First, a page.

In the past seven drafts, the Heat have made just three first-round picks: Michael Beasley (2008), Norris Cole (2012) and Arnett Moultrie (2013, traded on draft night).
So it certainly says a lot about Shabazz Napier that the Heat were willing to trade for his rights at the end of the first round on 2014 draft night with the Charlotte Hornets.
We're going to take an in-depth look at Napier—from his background to his skills to his potential role on this team—and learn everything we need to know about this prospect that Riley and Co. are so enamored with.
Born and raised in Massachusetts, Napier excelled at Charlestown High School and Lawrence Academy before committing to the University of Connecticut in 2010.
Napier has one of the more impressive collegiate pedigrees of any player from this year's draft. He was a four-year contributor at Connecticut and a member of two championship teams.
While always a well-regarded player, Napier truly burst on the national scene during his senior season in 2013-14.
Napier averaged 18.0 points (42.9 percent shooting from the floor and 40.5 percent shooting from beyond the arc), 5.9 rebounds, 4.9 assists and 1.8 steals per game during the regular season.
Napier was the star of the 2014 NCAA tournament, putting the Huskies on his back en route to a title. He averaged 21.2 points, 5.5 rebounds and 4.5 assists in the six games. He dropped 22 points in the tourney's final contest against Kentucky.
Napier left UConn with a list of honors that include the Bob Cousy Award (2014), NCAA Final Four Most Outstanding Player (2014) and first-team All American (2014).
He also finished top-five in school history in the following categories: points (fourth), assists (third), steals (second), three-pointers made (second), games played (first) and free throws made (first).
Napier is a versatile talent.
He possesses outstanding handles and uses them to create his own shot and get to the basket.
He's also developed into an effective spot-up shooter, posting a 55.1 effective field-goal percentage in spot-up situations in 2013-14, according to Synergy Sports (subscription required). While the Heat won't let it fly like they have in years past with LeBron James creating open looks for others, Napier's shooting ability will still have plenty of value in coach Erik Spoelstra's small-ball system.
Still, it's worth noting that Napier struggled massively with his shot throughout summer league play, knocking down just 27.4 percent of his attempts in nine games. While Napier's overall body of work suggests he'll be able to hit shots at the next level, those woes are a bit concerning.
Considering Napier is undersized at 6'1", the fact that he averaged 5.9 rebounds per game in college is a testament to how hard he plays. Napier's ability on the glass was on par with then-Florida Gator big man Patric Young (6.2 rebounds per game in 2013-14).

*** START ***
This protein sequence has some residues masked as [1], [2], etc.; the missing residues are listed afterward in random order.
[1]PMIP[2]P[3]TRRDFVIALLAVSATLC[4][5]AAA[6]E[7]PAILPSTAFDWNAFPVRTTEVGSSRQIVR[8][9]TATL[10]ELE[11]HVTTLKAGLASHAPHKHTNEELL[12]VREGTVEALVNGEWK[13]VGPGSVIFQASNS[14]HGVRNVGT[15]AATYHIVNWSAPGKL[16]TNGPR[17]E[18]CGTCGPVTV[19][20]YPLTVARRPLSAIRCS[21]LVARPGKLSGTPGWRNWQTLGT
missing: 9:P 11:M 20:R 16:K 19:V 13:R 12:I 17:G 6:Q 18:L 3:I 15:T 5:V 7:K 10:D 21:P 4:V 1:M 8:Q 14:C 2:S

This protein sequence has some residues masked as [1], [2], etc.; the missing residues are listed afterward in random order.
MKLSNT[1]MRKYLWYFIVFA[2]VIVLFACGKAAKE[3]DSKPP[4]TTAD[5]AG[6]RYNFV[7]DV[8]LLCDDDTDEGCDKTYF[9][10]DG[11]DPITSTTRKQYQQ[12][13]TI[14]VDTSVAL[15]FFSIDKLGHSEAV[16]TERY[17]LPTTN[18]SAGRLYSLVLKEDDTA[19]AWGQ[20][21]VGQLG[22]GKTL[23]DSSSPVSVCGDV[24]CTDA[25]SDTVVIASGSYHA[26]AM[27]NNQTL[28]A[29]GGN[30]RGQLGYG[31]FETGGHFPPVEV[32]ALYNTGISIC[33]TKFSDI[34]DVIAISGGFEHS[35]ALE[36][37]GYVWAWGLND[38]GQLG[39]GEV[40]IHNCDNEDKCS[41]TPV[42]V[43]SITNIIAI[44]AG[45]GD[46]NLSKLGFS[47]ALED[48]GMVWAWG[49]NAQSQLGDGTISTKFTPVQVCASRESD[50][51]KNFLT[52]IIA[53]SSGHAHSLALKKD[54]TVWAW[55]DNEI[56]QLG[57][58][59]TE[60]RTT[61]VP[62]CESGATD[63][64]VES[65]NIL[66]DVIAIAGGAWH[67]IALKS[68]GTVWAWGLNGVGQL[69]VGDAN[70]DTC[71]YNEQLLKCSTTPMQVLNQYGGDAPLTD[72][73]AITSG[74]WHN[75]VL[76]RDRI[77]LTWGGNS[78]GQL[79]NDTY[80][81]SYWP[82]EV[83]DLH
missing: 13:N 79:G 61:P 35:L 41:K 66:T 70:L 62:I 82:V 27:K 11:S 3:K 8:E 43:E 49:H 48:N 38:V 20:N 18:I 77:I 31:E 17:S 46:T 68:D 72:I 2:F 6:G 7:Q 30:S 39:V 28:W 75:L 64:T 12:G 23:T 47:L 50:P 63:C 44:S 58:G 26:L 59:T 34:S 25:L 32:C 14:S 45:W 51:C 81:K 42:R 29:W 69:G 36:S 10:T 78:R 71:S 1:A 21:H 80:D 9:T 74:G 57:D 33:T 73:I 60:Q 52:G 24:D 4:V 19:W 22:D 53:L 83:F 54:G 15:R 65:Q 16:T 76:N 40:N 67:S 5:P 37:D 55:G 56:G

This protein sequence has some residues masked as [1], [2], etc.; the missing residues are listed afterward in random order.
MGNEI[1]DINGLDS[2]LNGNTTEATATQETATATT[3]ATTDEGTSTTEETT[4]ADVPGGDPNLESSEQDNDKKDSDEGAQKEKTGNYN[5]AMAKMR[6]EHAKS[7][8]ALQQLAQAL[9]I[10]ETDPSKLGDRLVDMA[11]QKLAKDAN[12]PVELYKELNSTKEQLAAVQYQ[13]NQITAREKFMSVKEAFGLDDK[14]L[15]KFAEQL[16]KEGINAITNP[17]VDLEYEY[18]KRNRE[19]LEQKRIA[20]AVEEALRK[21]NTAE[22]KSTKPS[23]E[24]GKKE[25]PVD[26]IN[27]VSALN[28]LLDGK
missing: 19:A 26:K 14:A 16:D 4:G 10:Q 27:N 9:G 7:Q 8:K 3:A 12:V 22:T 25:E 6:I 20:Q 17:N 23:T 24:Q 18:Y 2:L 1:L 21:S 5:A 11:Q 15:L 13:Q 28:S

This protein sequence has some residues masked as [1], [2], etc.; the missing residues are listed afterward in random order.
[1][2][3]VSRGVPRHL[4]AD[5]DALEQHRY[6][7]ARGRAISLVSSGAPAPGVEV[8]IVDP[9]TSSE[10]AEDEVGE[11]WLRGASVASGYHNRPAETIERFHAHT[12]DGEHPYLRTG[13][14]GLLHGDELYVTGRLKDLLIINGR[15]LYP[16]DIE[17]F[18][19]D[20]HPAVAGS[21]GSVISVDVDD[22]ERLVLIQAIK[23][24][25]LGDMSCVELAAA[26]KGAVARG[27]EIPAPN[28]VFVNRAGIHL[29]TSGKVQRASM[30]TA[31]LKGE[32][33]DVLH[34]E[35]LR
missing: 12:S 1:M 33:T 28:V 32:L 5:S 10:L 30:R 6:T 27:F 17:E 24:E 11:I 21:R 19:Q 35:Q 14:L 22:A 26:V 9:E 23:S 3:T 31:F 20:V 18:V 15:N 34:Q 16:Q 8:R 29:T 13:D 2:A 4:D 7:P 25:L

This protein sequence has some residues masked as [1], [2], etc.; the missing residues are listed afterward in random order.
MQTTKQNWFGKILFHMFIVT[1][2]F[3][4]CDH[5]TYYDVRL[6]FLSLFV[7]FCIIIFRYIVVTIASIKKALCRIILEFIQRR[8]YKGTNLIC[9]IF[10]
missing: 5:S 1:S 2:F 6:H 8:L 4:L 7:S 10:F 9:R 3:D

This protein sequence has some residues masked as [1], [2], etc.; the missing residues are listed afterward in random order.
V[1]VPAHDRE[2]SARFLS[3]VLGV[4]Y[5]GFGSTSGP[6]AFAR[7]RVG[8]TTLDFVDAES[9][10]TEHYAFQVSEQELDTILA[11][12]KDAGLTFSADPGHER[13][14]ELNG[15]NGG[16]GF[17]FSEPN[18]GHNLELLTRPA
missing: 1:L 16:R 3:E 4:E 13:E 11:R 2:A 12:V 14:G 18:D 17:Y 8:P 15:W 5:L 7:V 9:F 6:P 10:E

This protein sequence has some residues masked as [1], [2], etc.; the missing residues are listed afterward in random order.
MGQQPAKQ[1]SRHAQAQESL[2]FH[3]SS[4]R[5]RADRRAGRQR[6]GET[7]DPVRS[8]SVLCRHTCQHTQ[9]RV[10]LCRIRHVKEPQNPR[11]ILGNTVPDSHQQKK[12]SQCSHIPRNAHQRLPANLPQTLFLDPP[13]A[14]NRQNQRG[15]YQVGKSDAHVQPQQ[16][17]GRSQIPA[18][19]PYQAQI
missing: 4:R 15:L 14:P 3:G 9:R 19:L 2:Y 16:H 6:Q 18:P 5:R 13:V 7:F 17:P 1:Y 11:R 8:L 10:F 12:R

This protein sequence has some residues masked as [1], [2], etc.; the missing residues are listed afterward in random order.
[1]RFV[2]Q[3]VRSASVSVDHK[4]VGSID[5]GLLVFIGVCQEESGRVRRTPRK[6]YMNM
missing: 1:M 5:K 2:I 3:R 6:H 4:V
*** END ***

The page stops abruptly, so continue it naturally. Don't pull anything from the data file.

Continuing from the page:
Napier's assist numbers (4.9 per game) aren't anything to get too excited about, and the point guard qualified as a shoot-first guard in college.
However, as long he understands that he's no longer the star, which requires him to be a more willing passer at the next level, Napier can develop into a solid floor general due to his handles and driving skills. Napier should rack up a fair amount of assists in Miami as a result of drive-and-kick situations.
Due to his lack of size and lateral quickness, Napier isn't going to be a great defender at the next level. However, the great effort he puts forth should help him remain capable on that end.
Napier is fairly turnover prone and will need to improve in that respect going forward. Napier averaged 2.9 turnovers per game throughout his senior season and those problems didn't go away in summer league (4.2 per game).
Napier will enter training camp battling with Mario Chalmers and Norris Cole for starting point guard duties.
However, due to Napier's status as a rookie combined with Chalmers and Cole's experience in Spoelstra's system, the former Connecticut star is extremely unlikely to emerge from camp a starter.
But that doesn't mean Napier is poised to be a benchwarmer next season. While the Heat don't typically like to rely on young players, Napier is a 23-year-old who contributed for four years in college. If he can prove his summer league woes were a fluke, Spo will give him a shot.
Furthermore, the Heat lack guards. That fact may result in Chalmers being shifted to shooting guard at times, which obviously could result in more run for Napier.
Still, without Cole being traded, it's hard to imagine Napier making a huge splash on the scene in Year 1. But he will be given an opportunity to fight for rotational minutes on a top team in the Eastern Conference, and as a late first-round pick, one really can't ask for much more than that.